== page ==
A blog on why norms matter online

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I'm a Post-Doc Fellow at the Cluster of Excellence "Normative Orders" of the University of Frankfurt and lecturer at the Institute of International Law of the University of Graz, Austria. I've studied international law in Graz, Geneva and at Harvard Law School. I enjoy thinking and writing about Internet Governance and discussing and shaping the future of the Internet

Monday, November 14, 2011

Two kinds of access

A quick thought a couple of weeks after Special Rapporteur on the right to freedom of opinion and expression, Mr. Frank La Rue, presented his important report on (inter alia) the online dimension of freedom of expression to the General Assembly's Third Committee. 


In his oral statement, Mr. La Rue highlighted the two dimensions of access: access to Internet and access to online content. Both pose specific, but interrelated human rights challenges. Using the  Internet as a facilitator for other human rights presupposes access to the Internet in the first place (connectivity) and then unfiltered access to content. 


The importance of access - and access to information cannot be underestimated: 


As Mr. La Rue wrote in his report: 
"[By enabling individuals to exchange information and ideas instantaneously and inexpensively across national borders, the Internet allows access to information and knowledge that was previously unattainable. This, in turn, contributes to the discovery of the truth and progress of society as a whole." 
I agree. The discovery of truth and progress is a social act. Though we can never predict what "truth and progress" will be discovered in any given society, as both truth and progress are always contingent upon the constructions of reality and their perceptions in each society at a given time, we should support the process.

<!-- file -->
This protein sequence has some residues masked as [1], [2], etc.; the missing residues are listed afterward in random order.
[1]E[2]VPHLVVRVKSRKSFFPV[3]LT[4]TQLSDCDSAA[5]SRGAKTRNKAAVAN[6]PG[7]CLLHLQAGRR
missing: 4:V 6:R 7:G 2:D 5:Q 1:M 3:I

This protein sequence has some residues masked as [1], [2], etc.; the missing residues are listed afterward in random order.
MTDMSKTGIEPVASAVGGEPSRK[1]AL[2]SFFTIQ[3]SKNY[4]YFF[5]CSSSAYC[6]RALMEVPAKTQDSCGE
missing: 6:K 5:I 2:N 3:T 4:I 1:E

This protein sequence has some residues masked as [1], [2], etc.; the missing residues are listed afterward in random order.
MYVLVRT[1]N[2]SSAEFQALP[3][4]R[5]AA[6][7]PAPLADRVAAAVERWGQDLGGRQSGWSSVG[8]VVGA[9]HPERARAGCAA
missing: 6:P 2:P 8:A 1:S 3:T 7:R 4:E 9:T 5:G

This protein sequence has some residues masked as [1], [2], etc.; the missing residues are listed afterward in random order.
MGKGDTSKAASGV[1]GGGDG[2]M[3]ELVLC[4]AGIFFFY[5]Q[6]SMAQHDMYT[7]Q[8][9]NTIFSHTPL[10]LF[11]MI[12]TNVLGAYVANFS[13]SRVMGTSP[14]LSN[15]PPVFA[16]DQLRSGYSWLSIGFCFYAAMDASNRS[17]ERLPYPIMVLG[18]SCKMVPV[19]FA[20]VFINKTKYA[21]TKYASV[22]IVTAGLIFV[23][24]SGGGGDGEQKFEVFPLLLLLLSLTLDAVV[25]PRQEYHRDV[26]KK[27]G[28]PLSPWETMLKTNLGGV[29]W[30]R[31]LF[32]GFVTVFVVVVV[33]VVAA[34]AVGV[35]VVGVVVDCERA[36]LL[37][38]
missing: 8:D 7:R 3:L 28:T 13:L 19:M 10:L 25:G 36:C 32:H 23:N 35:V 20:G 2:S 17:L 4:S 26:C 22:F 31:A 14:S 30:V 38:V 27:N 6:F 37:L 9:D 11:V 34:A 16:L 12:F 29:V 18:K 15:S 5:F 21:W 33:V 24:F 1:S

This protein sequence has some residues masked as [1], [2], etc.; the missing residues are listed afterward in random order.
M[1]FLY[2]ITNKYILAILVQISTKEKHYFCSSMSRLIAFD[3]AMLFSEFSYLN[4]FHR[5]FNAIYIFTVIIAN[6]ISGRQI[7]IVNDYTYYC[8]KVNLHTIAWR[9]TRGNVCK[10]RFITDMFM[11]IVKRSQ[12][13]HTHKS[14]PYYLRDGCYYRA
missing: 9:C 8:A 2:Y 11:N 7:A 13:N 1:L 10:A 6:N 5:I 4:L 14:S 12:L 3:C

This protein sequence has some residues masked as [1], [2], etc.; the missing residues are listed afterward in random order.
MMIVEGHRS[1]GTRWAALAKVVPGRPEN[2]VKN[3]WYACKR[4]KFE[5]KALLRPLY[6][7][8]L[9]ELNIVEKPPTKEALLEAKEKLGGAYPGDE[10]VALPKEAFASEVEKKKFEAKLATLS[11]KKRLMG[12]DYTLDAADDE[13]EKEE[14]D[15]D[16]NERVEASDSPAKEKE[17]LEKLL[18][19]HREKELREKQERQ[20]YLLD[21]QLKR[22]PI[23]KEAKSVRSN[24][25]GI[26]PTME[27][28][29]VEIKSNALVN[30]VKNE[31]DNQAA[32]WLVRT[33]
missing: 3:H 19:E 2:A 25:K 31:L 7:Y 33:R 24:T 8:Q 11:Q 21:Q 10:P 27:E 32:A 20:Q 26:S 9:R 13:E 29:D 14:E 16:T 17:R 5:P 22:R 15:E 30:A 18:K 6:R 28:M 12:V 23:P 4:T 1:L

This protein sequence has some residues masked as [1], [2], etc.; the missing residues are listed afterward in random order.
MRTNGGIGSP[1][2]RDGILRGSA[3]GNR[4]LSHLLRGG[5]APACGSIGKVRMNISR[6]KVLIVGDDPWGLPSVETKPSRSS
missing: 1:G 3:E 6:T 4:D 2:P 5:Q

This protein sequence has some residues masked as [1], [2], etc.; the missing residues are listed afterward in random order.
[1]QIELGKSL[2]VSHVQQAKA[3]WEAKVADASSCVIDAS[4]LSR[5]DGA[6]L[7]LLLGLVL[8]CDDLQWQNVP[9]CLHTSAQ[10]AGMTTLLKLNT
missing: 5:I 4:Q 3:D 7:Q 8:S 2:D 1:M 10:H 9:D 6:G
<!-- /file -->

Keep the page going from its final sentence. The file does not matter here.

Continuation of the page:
This does not mean that we should reroute development funding completely to the Internet. Even bloggers need to eat. But an important part of development aid must go ensuring the physical infrastructure to gain access. 


In a second step the international community needs to highlight the differences between illegal content and content that is harmful, offensive, objectionable, or undesirable. Illegal content should be dealt with by the authorities thus enforcing the informal social contract between users. But ideas that only, the words of the European Court of Human Rights in Handyside v. UK, "shock, offend and disturb" a society or parts of it, need protection. 



To quote Mr. La Rue again: 
"[The] Internet is one of the most powerful instruments of the 21st century for increasing transparency in the conduct of the powerful, access to information, and for facilitating active citizen participation in building democratic societies. Indeed, the recent wave of demonstrations in countries across the Middle East and North African region has shown the key role that the Internet can play in mobilizing the population to call for justice, equality, accountability and better respect for human rights. As such, facilitating access to the Internet for all individuals, with as little restriction to online content as possible, should be a priority for all States."

1 comment:

  1. I agree with most of these. The fact that "we can never predict what 'truth and progress' will be discovered in any given society" is indeed the motivation for us to uncover truths, as a truth, if true, shall always prevail.

    However, I found Mr Rue's call to abolish defamation laws in member states very ambitious. As you have noted, we should have a regime for unlawful/illegal contents. But instead of filtering and censorship, I opine that we allow everyone speak at his own peril, just as we speak at our own peril in the traditional settings.

    Alternatively, as we have recognized a Right to Internet Access and Right to Access to Online Content, we should go ahead and provide for duties of 'Netizens to safeguard the sanctity of mutual spatial existence on the Cyberspace.

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